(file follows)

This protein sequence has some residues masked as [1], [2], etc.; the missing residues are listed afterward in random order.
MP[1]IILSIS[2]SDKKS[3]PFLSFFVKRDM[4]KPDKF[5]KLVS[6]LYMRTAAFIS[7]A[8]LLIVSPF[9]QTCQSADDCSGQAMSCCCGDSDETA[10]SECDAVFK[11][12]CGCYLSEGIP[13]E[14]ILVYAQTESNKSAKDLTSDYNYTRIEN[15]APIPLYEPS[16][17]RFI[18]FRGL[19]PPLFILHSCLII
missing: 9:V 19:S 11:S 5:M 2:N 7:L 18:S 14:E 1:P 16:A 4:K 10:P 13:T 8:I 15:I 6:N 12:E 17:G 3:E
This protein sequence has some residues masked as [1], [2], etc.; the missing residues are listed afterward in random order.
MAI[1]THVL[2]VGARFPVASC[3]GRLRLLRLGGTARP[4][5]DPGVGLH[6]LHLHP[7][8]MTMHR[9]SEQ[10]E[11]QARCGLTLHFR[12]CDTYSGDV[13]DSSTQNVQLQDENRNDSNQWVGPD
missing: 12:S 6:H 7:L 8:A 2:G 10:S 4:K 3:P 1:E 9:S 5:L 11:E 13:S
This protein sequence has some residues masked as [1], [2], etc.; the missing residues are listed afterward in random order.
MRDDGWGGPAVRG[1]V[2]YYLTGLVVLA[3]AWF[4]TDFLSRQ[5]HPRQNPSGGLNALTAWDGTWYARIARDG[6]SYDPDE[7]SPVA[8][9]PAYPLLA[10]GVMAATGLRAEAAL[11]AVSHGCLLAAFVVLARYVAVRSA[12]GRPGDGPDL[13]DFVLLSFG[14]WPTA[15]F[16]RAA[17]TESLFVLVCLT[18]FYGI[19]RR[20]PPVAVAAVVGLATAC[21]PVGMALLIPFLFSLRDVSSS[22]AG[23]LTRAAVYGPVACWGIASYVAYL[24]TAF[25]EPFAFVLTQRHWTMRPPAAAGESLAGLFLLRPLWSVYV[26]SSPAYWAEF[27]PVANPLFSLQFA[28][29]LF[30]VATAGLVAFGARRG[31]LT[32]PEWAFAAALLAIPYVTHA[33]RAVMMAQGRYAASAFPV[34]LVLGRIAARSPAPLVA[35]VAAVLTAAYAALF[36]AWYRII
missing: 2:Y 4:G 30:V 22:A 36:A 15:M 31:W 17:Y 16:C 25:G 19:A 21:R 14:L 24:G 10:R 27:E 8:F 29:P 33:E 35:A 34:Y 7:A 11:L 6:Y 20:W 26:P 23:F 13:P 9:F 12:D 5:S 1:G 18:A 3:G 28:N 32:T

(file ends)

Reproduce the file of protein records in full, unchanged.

This protein sequence has some residues masked as [1], [2], etc.; the missing residues are listed afterward in random order.
MP[1]IILSIS[2]SDKKS[3]PFLSFFVKRDM[4]KPDKF[5]KLVS[6]LYMRTAAFIS[7]A[8]LLIVSPF[9]QTCQSADDCSGQAMSCCCGDSDETA[10]SECDAVFK[11][12]CGCYLSEGIP[13]E[14]ILVYAQTESNKSAKDLTSDYNYTRIEN[15]APIPLYEPS[16][17]RFI[18]FRGL[19]PPLFILHSCLII
missing: 9:V 19:S 11:S 5:M 2:N 7:L 18:S 14:E 1:P 16:A 4:K 10:P 13:T 8:I 15:I 6:N 12:E 17:G 3:E
This protein sequence has some residues masked as [1], [2], etc.; the missing residues are listed afterward in random order.
MAI[1]THVL[2]VGARFPVASC[3]GRLRLLRLGGTARP[4][5]DPGVGLH[6]LHLHP[7][8]MTMHR[9]SEQ[10]E[11]QARCGLTLHFR[12]CDTYSGDV[13]DSSTQNVQLQDENRNDSNQWVGPD
missing: 12:S 6:H 7:L 8:A 2:G 10:S 4:K 3:P 1:E 9:S 5:L 11:E 13:S
This protein sequence has some residues masked as [1], [2], etc.; the missing residues are listed afterward in random order.
MRDDGWGGPAVRG[1]V[2]YYLTGLVVLA[3]AWF[4]TDFLSRQ[5]HPRQNPSGGLNALTAWDGTWYARIARDG[6]SYDPDE[7]SPVA[8][9]PAYPLLA[10]GVMAATGLRAEAAL[11]AVSHGCLLAAFVVLARYVAVRSA[12]GRPGDGPDL[13]DFVLLSFG[14]WPTA[15]F[16]RAA[17]TESLFVLVCLT[18]FYGI[19]RR[20]PPVAVAAVVGLATAC[21]PVGMALLIPFLFSLRDVSSS[22]AG[23]LTRAAVYGPVACWGIASYVAYL[24]TAF[25]EPFAFVLTQRHWTMRPPAAAGESLAGLFLLRPLWSVYV[26]SSPAYWAEF[27]PVANPLFSLQFA[28][29]LF[30]VATAGLVAFGARRG[31]LT[32]PEWAFAAALLAIPYVTHA[33]RAVMMAQGRYAASAFPV[34]LVLGRIAARSPAPLVA[35]VAAVLTAAYAALF[36]AWYRII
missing: 2:Y 4:G 30:V 22:A 36:A 15:M 31:W 17:Y 16:C 25:G 19:A 21:R 14:L 24:G 10:R 27:E 8:F 29:P 33:E 35:A 34:Y 7:A 11:L 6:Y 20:W 26:P 23:F 13:P 9:F 12:D 5:S 1:G 18:A 3:G 28:N 32:T